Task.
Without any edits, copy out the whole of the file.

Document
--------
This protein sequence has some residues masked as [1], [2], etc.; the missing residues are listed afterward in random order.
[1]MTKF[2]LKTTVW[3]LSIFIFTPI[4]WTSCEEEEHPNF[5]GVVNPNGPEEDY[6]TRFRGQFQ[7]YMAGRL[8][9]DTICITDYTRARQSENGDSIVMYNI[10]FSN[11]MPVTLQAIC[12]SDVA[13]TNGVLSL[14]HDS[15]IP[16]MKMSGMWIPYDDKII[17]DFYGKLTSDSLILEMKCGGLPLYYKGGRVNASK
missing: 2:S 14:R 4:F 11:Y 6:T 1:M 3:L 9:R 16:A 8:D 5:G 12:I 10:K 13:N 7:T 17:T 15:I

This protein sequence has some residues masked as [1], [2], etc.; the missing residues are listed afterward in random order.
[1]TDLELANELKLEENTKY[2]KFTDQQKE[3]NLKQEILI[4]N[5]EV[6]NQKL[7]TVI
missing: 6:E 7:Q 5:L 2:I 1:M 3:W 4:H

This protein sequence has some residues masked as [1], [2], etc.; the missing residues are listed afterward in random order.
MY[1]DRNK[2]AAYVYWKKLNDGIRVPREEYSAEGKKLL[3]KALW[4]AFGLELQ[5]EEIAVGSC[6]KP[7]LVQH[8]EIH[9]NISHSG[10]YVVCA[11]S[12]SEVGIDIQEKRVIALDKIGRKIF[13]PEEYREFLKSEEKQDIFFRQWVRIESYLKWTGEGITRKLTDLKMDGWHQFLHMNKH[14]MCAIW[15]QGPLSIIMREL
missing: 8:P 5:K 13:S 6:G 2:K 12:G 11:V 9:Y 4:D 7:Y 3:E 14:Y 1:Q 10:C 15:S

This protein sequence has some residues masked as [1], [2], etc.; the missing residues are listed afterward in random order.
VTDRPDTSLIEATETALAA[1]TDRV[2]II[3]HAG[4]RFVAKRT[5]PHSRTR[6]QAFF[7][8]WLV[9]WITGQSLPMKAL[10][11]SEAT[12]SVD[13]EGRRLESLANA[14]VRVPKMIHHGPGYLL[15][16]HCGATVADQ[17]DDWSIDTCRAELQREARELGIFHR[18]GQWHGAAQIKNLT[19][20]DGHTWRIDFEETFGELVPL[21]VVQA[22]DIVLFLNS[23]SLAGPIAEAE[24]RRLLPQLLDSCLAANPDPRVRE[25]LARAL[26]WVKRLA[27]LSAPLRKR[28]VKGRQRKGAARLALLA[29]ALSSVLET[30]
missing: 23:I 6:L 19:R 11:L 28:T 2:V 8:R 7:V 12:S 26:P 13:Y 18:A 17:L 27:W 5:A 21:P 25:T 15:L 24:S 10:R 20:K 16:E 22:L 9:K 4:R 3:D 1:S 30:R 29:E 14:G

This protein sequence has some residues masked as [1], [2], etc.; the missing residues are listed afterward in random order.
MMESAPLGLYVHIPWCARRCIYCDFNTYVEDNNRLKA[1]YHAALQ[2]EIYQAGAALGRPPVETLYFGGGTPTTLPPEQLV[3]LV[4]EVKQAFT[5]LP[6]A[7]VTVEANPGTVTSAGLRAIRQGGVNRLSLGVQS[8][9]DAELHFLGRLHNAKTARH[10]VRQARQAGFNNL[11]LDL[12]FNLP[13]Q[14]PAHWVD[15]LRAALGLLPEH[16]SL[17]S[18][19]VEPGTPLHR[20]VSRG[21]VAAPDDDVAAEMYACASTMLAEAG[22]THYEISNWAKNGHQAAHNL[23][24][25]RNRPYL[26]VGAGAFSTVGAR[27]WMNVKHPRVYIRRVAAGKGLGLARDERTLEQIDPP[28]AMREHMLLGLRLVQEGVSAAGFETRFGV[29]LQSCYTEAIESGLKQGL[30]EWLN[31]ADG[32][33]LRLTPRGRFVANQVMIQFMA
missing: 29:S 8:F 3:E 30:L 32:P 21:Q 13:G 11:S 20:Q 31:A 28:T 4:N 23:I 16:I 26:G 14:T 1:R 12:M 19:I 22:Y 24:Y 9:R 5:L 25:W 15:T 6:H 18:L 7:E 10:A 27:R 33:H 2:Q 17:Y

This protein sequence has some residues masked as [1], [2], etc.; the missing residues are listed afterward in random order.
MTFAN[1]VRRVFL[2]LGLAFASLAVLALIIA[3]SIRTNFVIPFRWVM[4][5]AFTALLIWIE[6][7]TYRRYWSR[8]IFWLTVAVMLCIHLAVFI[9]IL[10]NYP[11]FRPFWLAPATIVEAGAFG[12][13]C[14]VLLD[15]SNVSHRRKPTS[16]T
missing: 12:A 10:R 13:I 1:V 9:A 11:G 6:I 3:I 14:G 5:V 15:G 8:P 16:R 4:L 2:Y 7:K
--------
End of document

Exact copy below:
This protein sequence has some residues masked as [1], [2], etc.; the missing residues are listed afterward in random order.
[1]MTKF[2]LKTTVW[3]LSIFIFTPI[4]WTSCEEEEHPNF[5]GVVNPNGPEEDY[6]TRFRGQFQ[7]YMAGRL[8][9]DTICITDYTRARQSENGDSIVMYNI[10]FSN[11]MPVTLQAIC[12]SDVA[13]TNGVLSL[14]HDS[15]IP[16]MKMSGMWIPYDDKII[17]DFYGKLTSDSLILEMKCGGLPLYYKGGRVNASK
missing: 2:S 14:R 4:F 11:Y 6:T 1:M 3:L 9:R 16:A 8:D 5:G 12:I 10:K 13:N 7:T 17:T 15:I

This protein sequence has some residues masked as [1], [2], etc.; the missing residues are listed afterward in random order.
[1]TDLELANELKLEENTKY[2]KFTDQQKE[3]NLKQEILI[4]N[5]EV[6]NQKL[7]TVI
missing: 6:E 7:Q 5:L 2:I 1:M 3:W 4:H

This protein sequence has some residues masked as [1], [2], etc.; the missing residues are listed afterward in random order.
MY[1]DRNK[2]AAYVYWKKLNDGIRVPREEYSAEGKKLL[3]KALW[4]AFGLELQ[5]EEIAVGSC[6]KP[7]LVQH[8]EIH[9]NISHSG[10]YVVCA[11]S[12]SEVGIDIQEKRVIALDKIGRKIF[13]PEEYREFLKSEEKQDIFFRQWVRIESYLKWTGEGITRKLTDLKMDGWHQFLHMNKH[14]MCAIW[15]QGPLSIIMREL
missing: 8:P 5:K 13:S 6:G 2:K 12:G 11:V 9:Y 4:D 7:Y 3:E 14:Y 1:Q 10:C 15:S

This protein sequence has some residues masked as [1], [2], etc.; the missing residues are listed afterward in random order.
VTDRPDTSLIEATETALAA[1]TDRV[2]II[3]HAG[4]RFVAKRT[5]PHSRTR[6]QAFF[7][8]WLV[9]WITGQSLPMKAL[10][11]SEAT[12]SVD[13]EGRRLESLANA[14]VRVPKMIHHGPGYLL[15][16]HCGATVADQ[17]DDWSIDTCRAELQREARELGIFHR[18]GQWHGAAQIKNLT[19][20]DGHTWRIDFEETFGELVPL[21]VVQA[22]DIVLFLNS[23]SLAGPIAEAE[24]RRLLPQLLDSCLAANPDPRVRE[25]LARAL[26]WVKRLA[27]LSAPLRKR[28]VKGRQRKGAARLALLA[29]ALSSVLET[30]
missing: 23:I 6:L 19:R 11:L 28:T 2:V 8:R 7:V 12:S 26:P 13:Y 18:A 17:L 27:W 5:A 21:P 25:T 15:L 24:S 10:R 20:K 16:E 22:L 9:K 4:R 3:D 1:S 30:R 29:E 14:G

This protein sequence has some residues masked as [1], [2], etc.; the missing residues are listed afterward in random order.
MMESAPLGLYVHIPWCARRCIYCDFNTYVEDNNRLKA[1]YHAALQ[2]EIYQAGAALGRPPVETLYFGGGTPTTLPPEQLV[3]LV[4]EVKQAFT[5]LP[6]A[7]VTVEANPGTVTSAGLRAIRQGGVNRLSLGVQS[8][9]DAELHFLGRLHNAKTARH[10]VRQARQAGFNNL[11]LDL[12]FNLP[13]Q[14]PAHWVD[15]LRAALGLLPEH[16]SL[17]S[18][19]VEPGTPLHR[20]VSRG[21]VAAPDDDVAAEMYACASTMLAEAG[22]THYEISNWAKNGHQAAHNL[23][24][25]RNRPYL[26]VGAGAFSTVGAR[27]WMNVKHPRVYIRRVAAGKGLGLARDERTLEQIDPP[28]AMREHMLLGLRLVQEGVSAAGFETRFGV[29]LQSCYTEAIESGLKQGL[30]EWLN[31]ADG[32][33]LRLTPRGRFVANQVMIQFMA
missing: 29:S 8:F 3:E 30:L 32:P 21:Q 13:G 11:S 20:Q 31:A 28:T 4:N 23:I 16:I 26:G 14:T 1:R 12:M 19:I 22:Y 24:Y 9:R 5:L 25:W 15:T 6:H 18:L 7:E 10:A 27:R 33:H 2:Q 17:Y

This protein sequence has some residues masked as [1], [2], etc.; the missing residues are listed afterward in random order.
MTFAN[1]VRRVFL[2]LGLAFASLAVLALIIA[3]SIRTNFVIPFRWVM[4][5]AFTALLIWIE[6][7]TYRRYWSR[8]IFWLTVAVMLCIHLAVFI[9]IL[10]NYP[11]FRPFWLAPATIVEAGAFG[12][13]C[14]VLLD[15]SNVSHRRKPTS[16]T
missing: 12:A 10:R 13:I 1:V 9:A 11:G 6:I 3:I 14:G 5:V 15:G 8:P 16:R 4:L 2:Y 7:K